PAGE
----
There is an anectode which narrates how Osuan left Igun Street, where his ORA shrine is still sited, side by side with Osah’s UWEN shrine, and was made to reside outside the walls of the Inner City, the IYeke Iya, where he lives to this day, opposite the premises of the “Nigerian-Observer” Newspaper.

It was during the reign of Oba Ozolua, Ewuare’s son. The king had hundreds of women in his harem, but for a long time none of them had become pregnant. This was a source of worry to the monarch, and even more so to his harem.

One day, Ozolua and Osuan sat together in the palace, partnering each other in a game of ISE, the mancala game. As the game progressed, the king began to confide in his chief about some of his personal problems, telling Osuan that the royal Harem was almost in uproar with discontent because of the absence, there, of pregnancies.

The reason for such a state of affairs is the trick which nature played un humanity by suggesting that the fertile period in a female’s monthly cycle was the day immediately following the cessation of her “period.” Nature, as every modern woman now knows, postpones the fertile period for five to eight days thereafter, in order to get the womb prepared for a possible pregnancy Therefore, efforts made at child concept the day following the cessation of the monthly ‘period” were usually ineffectual because of the un-readiness of the system for reproduction, yet this was precisely the day when the wife in a polygamous home mandatorily received her husband’s attention The ancestral spirits of the household would usually carpet the husband who neglected his duty to his wife on this one important day of the month (see UHUKI: Melzian’s BINI DICTIONARY, PP 200-201)

In a household with a large harem relative barrenness was frequently the state of affairs because the husband prematurely attended to his wives when the wives still needed a few more days to get primed for pregnancy. In this set-Up, only the favourite wives readily became pregnant because they were not restricted to the mandatory one day in the month, for the husband’s attention.

This throws light on the story of Ogiso Orriagba and the birth of his only son, Ogiso Odoligie. It also throws light on the story of Ogiso Owodo, his wife Esagho, and his only son Prince Ekaladerhan.

Osuan thought for a long while about this piece of confidence as the ISE game progressed then volunteered some advice to his monarch he said to Ozolua:

“Purchase a pregnant slave-girl from the market, and send her into the harem to live with the harem women. With these wives daily seeing the ballooned-out, pregnant state of the slave girl’s abdomen, each of them would likewise soon begin to attain that state”

Ozoiua felt grievously insulted by this piece of advice from his chief. His virility, the potency of his manhood. Had been called into question! Osuan was telling him to harbour in his own harem a pregnancy which he was riot responsible for! Who else would do such a thing but the impotent?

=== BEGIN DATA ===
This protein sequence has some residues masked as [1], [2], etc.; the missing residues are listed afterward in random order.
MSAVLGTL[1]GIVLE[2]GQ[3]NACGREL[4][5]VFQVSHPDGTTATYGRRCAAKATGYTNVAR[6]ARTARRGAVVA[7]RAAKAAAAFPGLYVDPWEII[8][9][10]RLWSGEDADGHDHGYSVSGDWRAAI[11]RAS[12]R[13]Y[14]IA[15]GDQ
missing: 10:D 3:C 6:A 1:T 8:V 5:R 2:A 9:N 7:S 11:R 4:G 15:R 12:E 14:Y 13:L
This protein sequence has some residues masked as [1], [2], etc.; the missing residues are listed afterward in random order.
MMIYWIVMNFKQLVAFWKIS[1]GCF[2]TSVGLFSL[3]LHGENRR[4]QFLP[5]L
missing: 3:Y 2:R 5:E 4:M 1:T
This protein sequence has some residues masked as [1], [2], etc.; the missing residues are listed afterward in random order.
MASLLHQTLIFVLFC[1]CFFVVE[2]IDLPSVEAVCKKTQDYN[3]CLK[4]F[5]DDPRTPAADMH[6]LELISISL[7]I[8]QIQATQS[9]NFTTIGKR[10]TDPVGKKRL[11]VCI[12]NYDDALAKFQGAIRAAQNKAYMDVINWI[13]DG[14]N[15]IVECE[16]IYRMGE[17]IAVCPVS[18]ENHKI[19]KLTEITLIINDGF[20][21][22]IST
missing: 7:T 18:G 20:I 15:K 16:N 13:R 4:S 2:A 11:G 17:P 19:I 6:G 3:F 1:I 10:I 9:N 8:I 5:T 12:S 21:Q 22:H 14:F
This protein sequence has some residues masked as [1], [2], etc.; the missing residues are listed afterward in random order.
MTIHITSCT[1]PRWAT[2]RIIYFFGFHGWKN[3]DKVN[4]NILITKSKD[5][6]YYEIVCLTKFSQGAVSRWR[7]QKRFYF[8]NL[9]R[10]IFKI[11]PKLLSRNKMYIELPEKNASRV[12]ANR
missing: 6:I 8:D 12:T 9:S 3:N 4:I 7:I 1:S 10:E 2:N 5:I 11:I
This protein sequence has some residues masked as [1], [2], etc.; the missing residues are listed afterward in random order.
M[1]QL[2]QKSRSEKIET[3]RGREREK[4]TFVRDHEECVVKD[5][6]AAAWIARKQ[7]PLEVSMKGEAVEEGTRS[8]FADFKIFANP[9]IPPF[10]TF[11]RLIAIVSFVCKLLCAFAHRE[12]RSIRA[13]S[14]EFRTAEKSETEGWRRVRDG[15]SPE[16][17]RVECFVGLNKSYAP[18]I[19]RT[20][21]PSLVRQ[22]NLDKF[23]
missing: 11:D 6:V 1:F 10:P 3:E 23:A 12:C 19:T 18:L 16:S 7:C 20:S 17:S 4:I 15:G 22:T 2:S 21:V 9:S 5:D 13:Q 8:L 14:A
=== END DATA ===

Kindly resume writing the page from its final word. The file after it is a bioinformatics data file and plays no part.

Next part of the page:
He rose from his seat in a rage and rained blows on his Ise partner. And in that fit of anger, he banished Osuan from the Inner City to behind Ewuares moat. And this has been the chief’s new abode since these last five hundred years.

This anecdote tends to lend further credence to the supposition that the two personages, the Osah and Osuan were medical Roman Catholic priests, and that Osuan was the obstetrician. It was Osuan and not Osah whom Ozolua confided in with regard to this late-stage “infertility” problem which was exercising his mind and causing discontent in his harem.


Yet another lead which points to the supposition that the introduction of Christianity to Benin took place during the reign of Ewuare, and that this monarch, rather than his grandson Esigie. was indeed the first Christian King of Benin, is suggested by the fact that the introduction of the two gods, ENINA and AVBAVBA into the Benin Pantheon of Deities, is attributed to Ewuare.

Enina is the god of Mercy, and , avbavba the god of Forgiveness.

These two gods are personifications of some of the finest attributes of man. The attributes which they represent are important parts of the make-up of Christianity and of other religions as well. The attributes are harped upon continuously by these religions, especially by Christianity.

Mercy and Forgiveness are abstract concepts, but Ewuare concretized them and incorporated them into the Benin Pantheon of Deities. This says something about the sophistication of the thought -processes of this king of Benin of more than 500 years ago. He created a chieftaincy title, the ERIYO, to be the priest of these gods. Chief Eriyo ministers to the gods on behalf of the Oba for the good of the Benin kingdom.

Chief Jacob U. Egharevba writes in the "Short Hisiory of Benin” about the names earned by Oba Ewuare from the peoples who are neighbours of the Benin people as a result of the known exploits of this monarch during his life time. The EKITI Yoruba said of him:

Oba Ado n’gbogun lodo ile, Ogbomodu n’gbe I’orun:

“The Oba of Benin wages war on the earth below, with the sound of thunder and lightning. As the god of Thunder does it, the skies.”

This description of Ewuare at war is, I believe, a clear reference to this king’s employment of guns, and perhaps also, of cannon, in his warfare activities. A sword in action in battle does not make a noise like thunder. So, it would not be unreasonable to assume that Ewuare did employ fire-arms in his warfare activities, lf he did make use of these new weapons, and he must have obtained them from his Portuguese friends. Therefore, the long-held belief that it was during the reign of Esigie, Ewuare’s grandson, that guns first featured in Benin warfare, might need to be reconsidered.